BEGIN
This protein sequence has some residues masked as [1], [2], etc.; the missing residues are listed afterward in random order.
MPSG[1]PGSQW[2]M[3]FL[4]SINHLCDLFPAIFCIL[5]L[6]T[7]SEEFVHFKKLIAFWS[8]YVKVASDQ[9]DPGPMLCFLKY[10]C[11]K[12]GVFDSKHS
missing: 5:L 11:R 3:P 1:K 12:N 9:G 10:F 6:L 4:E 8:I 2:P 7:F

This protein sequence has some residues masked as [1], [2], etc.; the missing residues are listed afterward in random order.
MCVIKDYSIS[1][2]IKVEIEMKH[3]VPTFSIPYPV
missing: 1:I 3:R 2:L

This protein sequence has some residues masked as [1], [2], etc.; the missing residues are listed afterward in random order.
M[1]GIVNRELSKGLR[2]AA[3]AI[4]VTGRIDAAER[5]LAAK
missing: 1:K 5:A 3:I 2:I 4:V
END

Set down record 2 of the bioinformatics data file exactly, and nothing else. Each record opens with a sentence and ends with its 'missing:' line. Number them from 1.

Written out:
This protein sequence has some residues masked as [1], [2], etc.; the missing residues are listed afterward in random order.
MCVIKDYSIS[1][2]IKVEIEMKH[3]VPTFSIPYPV
missing: 1:I 3:R 2:L